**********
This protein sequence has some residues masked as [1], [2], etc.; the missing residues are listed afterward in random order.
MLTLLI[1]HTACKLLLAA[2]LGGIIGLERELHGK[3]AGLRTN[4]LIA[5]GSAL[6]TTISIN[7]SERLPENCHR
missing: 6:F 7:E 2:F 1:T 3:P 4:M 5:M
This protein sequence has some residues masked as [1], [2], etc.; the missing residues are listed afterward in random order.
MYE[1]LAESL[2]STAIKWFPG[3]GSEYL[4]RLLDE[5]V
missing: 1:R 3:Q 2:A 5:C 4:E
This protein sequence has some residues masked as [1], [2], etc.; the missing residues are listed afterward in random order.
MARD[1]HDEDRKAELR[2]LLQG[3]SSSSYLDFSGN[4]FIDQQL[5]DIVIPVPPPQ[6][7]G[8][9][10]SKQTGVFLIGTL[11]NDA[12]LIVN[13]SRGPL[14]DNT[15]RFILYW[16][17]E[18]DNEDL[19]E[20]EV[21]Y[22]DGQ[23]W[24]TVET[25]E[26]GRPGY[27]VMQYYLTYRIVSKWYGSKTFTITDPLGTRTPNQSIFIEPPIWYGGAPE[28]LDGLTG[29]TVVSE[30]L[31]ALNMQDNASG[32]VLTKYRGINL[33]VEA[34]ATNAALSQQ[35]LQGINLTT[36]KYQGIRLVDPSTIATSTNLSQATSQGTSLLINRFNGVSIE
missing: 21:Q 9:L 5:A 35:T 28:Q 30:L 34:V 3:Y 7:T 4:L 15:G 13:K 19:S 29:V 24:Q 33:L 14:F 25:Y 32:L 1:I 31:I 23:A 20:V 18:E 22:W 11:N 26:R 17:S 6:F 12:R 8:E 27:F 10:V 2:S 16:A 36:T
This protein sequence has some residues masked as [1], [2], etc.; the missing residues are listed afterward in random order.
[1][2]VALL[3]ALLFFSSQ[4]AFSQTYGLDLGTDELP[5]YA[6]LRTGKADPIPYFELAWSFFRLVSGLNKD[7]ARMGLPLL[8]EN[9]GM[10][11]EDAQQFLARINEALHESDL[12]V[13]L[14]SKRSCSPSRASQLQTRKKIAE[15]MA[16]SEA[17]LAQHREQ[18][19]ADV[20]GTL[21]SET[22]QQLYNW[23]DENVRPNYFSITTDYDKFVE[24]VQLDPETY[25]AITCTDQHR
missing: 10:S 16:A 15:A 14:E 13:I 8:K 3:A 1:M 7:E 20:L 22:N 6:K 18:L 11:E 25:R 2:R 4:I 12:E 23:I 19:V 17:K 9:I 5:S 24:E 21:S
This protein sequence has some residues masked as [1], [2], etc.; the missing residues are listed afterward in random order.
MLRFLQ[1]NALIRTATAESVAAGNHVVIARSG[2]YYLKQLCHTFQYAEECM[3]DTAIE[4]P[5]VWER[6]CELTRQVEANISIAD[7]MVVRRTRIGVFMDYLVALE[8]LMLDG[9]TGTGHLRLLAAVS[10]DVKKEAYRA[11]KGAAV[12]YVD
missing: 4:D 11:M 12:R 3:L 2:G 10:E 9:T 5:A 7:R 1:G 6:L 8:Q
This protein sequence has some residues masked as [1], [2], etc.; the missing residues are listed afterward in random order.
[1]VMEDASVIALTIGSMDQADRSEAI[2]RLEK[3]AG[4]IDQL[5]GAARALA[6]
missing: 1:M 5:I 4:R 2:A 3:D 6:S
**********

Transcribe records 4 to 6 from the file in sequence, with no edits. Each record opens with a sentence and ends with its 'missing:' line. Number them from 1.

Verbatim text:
This protein sequence has some residues masked as [1], [2], etc.; the missing residues are listed afterward in random order.
[1][2]VALL[3]ALLFFSSQ[4]AFSQTYGLDLGTDELP[5]YA[6]LRTGKADPIPYFELAWSFFRLVSGLNKD[7]ARMGLPLL[8]EN[9]GM[10][11]EDAQQFLARINEALHESDL[12]V[13]L[14]SKRSCSPSRASQLQTRKKIAE[15]MA[16]SEA[17]LAQHREQ[18][19]ADV[20]GTL[21]SET[22]QQLYNW[23]DENVRPNYFSITTDYDKFVE[24]VQLDPETY[25]AITCTDQHR
missing: 10:S 16:A 15:A 14:E 13:I 8:K 3:A 1:M 7:E 20:L 22:N 6:K 18:L 11:E 25:R 2:R 4:I 12:E 23:I 19:V 17:K 9:I 5:S 24:E 21:S
This protein sequence has some residues masked as [1], [2], etc.; the missing residues are listed afterward in random order.
MLRFLQ[1]NALIRTATAESVAAGNHVVIARSG[2]YYLKQLCHTFQYAEECM[3]DTAIE[4]P[5]VWER[6]CELTRQVEANISIAD[7]MVVRRTRIGVFMDYLVALE[8]LMLDG[9]TGTGHLRLLAAVS[10]DVKKEAYRA[11]KGAAV[12]YVD
missing: 4:D 11:M 12:R 3:L 2:G 10:E 9:T 5:A 7:R 1:G 6:L 8:Q
This protein sequence has some residues masked as [1], [2], etc.; the missing residues are listed afterward in random order.
[1]VMEDASVIALTIGSMDQADRSEAI[2]RLEK[3]AG[4]IDQL[5]GAARALA[6]
missing: 1:M 5:I 4:R 2:A 3:D 6:S